Academic journal article Air & Space Power Journal

Round-the-World Flights

Academic journal article Air & Space Power Journal

Round-the-World Flights

Article excerpt

Round-the-World Flights, 3rd ed., by Carroll V. Glines. Brassey's (http://www.brasseysinc.com/ index.htm), 22841 Quicksilver Drive, Dulles, Virginia 20166, 2003, 352 pages, $19.96 (soft-cover) .

On 28 January 1987, Friendship One, a United Boeing 747SP, departed Boeing Field, Seattle, and flew around the world in a record time of 36 hours, 54 minutes, and 15 seconds. It covered 23,125 miles at an average speed of 625 mph. The comfortable flight included hot meals, bathroom facilities, and in-flight movies. The pilots worked the radios, charted the flight path, and tried to stay in smooth air with the wind at their backs. Navigation never became a problem, and the aircraft had plenty of fuel to reach its destinations. In addition to this record-setting endeavor, Carroll V. Glines's Roundthe-World Flights also tells more dramatic stories of sacrifice, discomfort, and danger-of open cockpits, crashes, bad weather, fuel starvation, innovation, adaptation, and lots of luck and skill.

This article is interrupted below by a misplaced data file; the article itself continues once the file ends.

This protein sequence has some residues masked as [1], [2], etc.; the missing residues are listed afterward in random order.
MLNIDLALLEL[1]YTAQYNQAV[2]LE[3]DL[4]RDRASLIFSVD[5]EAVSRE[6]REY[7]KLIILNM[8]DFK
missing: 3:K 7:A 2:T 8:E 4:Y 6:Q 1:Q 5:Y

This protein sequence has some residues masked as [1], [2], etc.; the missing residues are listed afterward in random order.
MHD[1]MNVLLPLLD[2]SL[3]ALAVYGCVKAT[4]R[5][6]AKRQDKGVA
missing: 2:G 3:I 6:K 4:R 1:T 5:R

Glines begins in 1924 with the first round-the-world flight. Two of the four Douglas World Cruisers that began the trip completed their epic journey 175 days later. This third edition of the book adds, among others, stories of several round-the-world firsts: a nonstop balloon flight, nonstop solo balloon flight, and motor-glider flight. …

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